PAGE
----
Hero content is here to save your marketing calendar…

You’re sitting there, a mouse in one hand, a cup of double-strength coffee in the other. You stare your content calendar in the eye (well, screen) as a tumbleweed blows across your desk – the monthly stand-off has begun.

Let’s face it, content creation can be pretty darn time consuming, and when it comes to planning out your content for the month ahead, it can take a lot more time than expected when you a) don’t have any content and b) have to create something out of nothing for every single post, email and update.

A while back, we wrote about content grabs, which is one way to fill up those content slots with ease, but next up in our ‘help, I’m a marketing manager with no time!’ series (working title) we’re looking at how you can get the most from just one piece of content.


What is hero content?

Not all heroes wear capes – which is just as well, because we reckon it would be pretty distracting in this case. To answer the question – hero content is basically one big piece of content that aims to make a splash. It could be a television ad, an experiential campaign, a brand video, whitepaper, a book or even a long-form blog – basically, the star of your content show. Regardless of the medium, hero content typically takes time, money and resource – but with the right strategy, you can get a lot more bang for your buck.

If you think about it, hero content is like the roast beef (or nut loaf, for our plant-based pals) in a Sunday roast. On its own, you have a pretty expensive indulgent treat, but there isn’t much variety and you don’t get a balanced meal from it. Now, when you slice it down and put it on a plate with yorkshire puddings, roast potatoes and those carrots with the maple glaze on top, you now have a whole lot more from that one nut loaf (or beef joint, for our carnivo…you get the jist). Bringing this back to content for a sec, hero content is only really worthwhile when you can break it down and team it up with smaller pieces of content.

One Bus, Lots of Content

Our client’s First Bus were looking to launch 75 of their new, state-of-the-art buses with a bang. Inspired by a childhood dream (did anyone else want to shrink down to fit into their toy boxes when they were wee?) and the fact that we couldn’t quite get our hands on a shrink ray this time around, we decided to create a giant Hot Wheels style experiential stunt with one of the new buses and plonk it straight in Glasgow’s city centre (George Square, to be exact). This was our piece of hero content.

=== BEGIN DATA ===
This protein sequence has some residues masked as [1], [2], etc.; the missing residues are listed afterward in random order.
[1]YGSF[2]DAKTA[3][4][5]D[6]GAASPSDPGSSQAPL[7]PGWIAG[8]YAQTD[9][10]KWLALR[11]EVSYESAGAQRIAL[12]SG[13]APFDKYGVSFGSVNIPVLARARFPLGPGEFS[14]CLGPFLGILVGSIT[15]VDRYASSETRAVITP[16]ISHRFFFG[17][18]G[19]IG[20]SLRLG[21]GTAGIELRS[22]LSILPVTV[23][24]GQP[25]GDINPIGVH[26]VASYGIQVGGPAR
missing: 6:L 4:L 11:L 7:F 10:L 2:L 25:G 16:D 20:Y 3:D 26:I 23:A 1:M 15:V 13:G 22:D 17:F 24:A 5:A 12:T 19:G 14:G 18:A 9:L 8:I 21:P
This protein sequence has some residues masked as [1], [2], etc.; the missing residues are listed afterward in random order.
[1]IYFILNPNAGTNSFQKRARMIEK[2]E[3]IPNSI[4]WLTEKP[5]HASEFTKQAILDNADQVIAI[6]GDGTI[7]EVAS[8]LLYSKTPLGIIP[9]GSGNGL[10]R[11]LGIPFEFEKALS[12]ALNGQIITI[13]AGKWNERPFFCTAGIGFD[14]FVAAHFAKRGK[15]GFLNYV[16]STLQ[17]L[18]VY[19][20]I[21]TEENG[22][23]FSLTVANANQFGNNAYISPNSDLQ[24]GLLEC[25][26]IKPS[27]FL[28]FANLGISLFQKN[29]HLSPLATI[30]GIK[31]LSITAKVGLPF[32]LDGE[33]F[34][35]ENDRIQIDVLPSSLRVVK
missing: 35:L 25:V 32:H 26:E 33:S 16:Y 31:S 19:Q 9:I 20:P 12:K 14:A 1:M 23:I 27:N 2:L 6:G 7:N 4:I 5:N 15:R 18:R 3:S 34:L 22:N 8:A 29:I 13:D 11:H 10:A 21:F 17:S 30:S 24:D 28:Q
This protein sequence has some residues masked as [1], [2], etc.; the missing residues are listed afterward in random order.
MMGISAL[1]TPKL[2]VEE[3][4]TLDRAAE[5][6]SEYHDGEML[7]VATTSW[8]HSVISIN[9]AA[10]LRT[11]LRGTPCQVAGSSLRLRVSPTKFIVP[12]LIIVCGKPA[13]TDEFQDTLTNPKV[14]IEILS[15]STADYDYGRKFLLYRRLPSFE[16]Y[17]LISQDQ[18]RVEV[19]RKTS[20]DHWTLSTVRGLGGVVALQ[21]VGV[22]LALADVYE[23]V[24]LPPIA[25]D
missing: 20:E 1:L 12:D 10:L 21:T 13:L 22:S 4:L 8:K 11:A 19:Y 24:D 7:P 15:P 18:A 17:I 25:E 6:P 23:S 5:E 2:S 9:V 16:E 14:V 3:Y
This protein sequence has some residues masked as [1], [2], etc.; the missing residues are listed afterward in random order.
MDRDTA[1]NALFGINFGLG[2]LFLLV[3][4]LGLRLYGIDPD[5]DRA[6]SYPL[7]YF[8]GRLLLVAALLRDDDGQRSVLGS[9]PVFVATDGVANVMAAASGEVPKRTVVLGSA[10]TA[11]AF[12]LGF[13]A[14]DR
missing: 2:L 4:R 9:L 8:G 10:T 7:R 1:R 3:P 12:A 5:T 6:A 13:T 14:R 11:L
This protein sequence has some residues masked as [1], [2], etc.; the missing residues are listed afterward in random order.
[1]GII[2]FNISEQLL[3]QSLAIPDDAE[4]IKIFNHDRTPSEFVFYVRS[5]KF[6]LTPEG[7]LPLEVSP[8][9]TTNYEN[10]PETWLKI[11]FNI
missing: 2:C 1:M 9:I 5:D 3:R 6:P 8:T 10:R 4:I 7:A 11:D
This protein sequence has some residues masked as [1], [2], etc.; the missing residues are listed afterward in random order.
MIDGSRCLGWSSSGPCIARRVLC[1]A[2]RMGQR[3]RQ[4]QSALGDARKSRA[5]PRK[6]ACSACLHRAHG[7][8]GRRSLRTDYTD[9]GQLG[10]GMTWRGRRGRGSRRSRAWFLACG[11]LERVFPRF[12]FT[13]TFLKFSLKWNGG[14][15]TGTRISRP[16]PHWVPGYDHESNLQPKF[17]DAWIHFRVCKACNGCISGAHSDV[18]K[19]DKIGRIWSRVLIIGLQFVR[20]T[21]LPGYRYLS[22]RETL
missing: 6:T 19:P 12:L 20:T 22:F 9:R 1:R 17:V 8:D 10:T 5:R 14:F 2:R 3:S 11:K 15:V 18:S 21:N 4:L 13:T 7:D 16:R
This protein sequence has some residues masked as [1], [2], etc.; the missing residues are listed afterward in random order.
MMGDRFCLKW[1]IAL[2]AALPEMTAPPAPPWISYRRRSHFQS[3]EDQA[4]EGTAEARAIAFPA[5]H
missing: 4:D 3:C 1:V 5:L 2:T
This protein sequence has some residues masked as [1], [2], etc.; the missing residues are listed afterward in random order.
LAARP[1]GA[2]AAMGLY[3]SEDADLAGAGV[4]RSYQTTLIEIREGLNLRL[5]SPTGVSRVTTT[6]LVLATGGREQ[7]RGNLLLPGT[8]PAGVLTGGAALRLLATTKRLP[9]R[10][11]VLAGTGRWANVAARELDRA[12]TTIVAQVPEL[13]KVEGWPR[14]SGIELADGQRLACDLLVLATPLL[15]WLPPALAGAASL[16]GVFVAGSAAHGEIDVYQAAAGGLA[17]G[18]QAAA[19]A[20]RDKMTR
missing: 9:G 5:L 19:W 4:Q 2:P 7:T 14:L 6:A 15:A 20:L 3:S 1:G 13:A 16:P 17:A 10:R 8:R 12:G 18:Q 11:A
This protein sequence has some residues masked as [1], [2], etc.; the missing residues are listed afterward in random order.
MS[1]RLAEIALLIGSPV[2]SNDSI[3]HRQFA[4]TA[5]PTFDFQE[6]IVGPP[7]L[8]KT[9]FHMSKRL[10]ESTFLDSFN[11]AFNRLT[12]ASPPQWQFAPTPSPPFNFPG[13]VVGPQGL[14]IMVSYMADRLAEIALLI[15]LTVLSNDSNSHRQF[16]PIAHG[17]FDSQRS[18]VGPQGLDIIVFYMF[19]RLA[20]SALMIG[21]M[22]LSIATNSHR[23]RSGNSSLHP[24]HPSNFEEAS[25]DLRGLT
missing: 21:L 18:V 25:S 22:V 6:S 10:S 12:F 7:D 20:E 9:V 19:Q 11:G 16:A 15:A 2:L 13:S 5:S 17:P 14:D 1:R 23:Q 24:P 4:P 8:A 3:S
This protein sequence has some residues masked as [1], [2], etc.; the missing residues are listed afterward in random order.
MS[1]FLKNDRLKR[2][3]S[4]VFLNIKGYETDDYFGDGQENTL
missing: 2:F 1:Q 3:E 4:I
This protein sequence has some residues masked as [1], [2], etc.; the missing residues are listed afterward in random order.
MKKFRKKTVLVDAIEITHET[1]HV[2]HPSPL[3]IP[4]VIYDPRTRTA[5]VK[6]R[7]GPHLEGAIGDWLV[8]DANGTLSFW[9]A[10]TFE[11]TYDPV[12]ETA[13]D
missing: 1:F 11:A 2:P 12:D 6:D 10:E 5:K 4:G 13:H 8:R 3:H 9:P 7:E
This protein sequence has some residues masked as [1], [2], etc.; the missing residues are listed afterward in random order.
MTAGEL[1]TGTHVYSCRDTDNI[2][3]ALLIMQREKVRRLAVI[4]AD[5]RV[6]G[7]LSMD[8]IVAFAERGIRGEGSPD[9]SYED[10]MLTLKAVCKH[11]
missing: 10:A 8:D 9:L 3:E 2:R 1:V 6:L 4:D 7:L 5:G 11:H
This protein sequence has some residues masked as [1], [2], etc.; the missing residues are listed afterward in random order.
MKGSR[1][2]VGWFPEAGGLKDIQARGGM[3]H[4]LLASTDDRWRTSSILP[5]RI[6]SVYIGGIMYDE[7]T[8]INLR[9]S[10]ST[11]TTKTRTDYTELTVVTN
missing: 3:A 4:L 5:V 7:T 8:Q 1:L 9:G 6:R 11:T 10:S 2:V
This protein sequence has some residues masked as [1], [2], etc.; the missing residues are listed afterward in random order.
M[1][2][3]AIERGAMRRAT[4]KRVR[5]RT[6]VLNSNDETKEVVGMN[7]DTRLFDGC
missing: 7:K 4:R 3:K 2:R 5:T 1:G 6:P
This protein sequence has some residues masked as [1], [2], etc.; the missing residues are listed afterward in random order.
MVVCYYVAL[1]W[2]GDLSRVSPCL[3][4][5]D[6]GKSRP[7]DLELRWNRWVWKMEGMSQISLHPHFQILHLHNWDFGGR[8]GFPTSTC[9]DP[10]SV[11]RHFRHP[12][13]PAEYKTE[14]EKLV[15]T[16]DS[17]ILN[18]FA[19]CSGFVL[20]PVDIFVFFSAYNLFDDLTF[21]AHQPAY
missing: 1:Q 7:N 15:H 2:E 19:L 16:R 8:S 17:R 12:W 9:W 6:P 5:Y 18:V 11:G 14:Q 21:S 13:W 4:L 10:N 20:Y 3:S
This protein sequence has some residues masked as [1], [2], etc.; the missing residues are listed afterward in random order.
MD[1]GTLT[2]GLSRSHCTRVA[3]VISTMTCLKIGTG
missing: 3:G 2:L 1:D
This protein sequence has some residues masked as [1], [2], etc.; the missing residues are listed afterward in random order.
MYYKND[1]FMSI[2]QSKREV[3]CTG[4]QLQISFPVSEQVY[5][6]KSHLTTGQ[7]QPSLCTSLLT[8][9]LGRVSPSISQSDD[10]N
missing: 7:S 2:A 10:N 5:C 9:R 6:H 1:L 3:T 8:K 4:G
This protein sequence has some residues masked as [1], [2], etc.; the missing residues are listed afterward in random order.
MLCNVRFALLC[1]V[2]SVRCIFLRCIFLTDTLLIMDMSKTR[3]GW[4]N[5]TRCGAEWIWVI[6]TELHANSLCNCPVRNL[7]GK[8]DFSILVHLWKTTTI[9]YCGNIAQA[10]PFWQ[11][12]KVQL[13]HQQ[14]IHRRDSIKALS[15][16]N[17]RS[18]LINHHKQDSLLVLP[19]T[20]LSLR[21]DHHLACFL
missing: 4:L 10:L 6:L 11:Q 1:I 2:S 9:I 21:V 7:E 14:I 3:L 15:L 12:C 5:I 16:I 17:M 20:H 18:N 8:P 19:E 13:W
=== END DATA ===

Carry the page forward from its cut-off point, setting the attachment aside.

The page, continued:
On the day, it got loads of attention, but after a few hours, it was gone in a flash. To make sure it made the most impact, we created a content strategy around the whole thing – documenting the whole campaign and making an even bigger splash online. Here’s what it looked like:

  • Live stream of the bus going live
  • Photos of the stunt
  • Hero video to film the launch and people’s reactions
  • Live behind the scenes content (e.g.: Instagram stories)
  • Full behind the scenes video (from idea, to final result)
  • Case study, including photos, videos etc.
  • Blog post, including photos, videos etc.
  • Press release, including photos, videos etc.
  • All of the above, turned into short 5 second clips and one-off posts for social media
  • All of the above content, used for digital ads
  • All of the above content, built into a presentation


From this one piece of content that didn’t exist online at all, we managed to create a bucketload of material to work with – extending the lifespan of the campaign, showing it to people who didn’t happen to be walking past George Square that morning, and scoring some additional buzz around the new buses.


Tips on Breaking Down Hero Content

  • Consider every stage in the process – from that first idea, to the final launch, there’s content at every stage. Yep, even the parts that you find boring.
  • Document, document, document – keep those little sketches and carry a camera with you if you have to, your future content-planning self will thank you for it.
  • Think about your channels – how many you have, how frequently you’d like to post, consider where you’ll be putting this content and the mediums within them (eg: Instagram posts and Instagram stories).
  • Different audience, different angle – for example, your customers are one audience, your industry peers are another. This is especially useful when thinking about press releases.
  • Give yourself time – even though you’re getting more from one piece of content, it still takes some time to pull it together. Don’t rush – it will save you time in the long run.
  • Work backwards – think about how much content you want to create from it, then plan around it at the beginning of the project.
  • Aim for repeatability – consider a content theme, or structure that can be used in the future. This should make things even more efficient for the next project, and the next one, and the next one.
  • Repost, repost, repost – especially with social, things move so fast. Even though you’ve seen this piece of content three times, it doesn’t mean everyone in your audience has. Be mindful, but don’t be afraid to post about the same thing a few times.

Like we said, content creation can be a big time-guzzler, but with hero content, a dose of strategy and a structure that squeezes the most from that initial investment, you can so much from your content without having to go back to square one after every post has been published.

One more thing—did we mention behind the scenes content?



Hey, need an award-winning team of content strategist and content creators to get you off on the right foot? Get in touch – we’d love to help!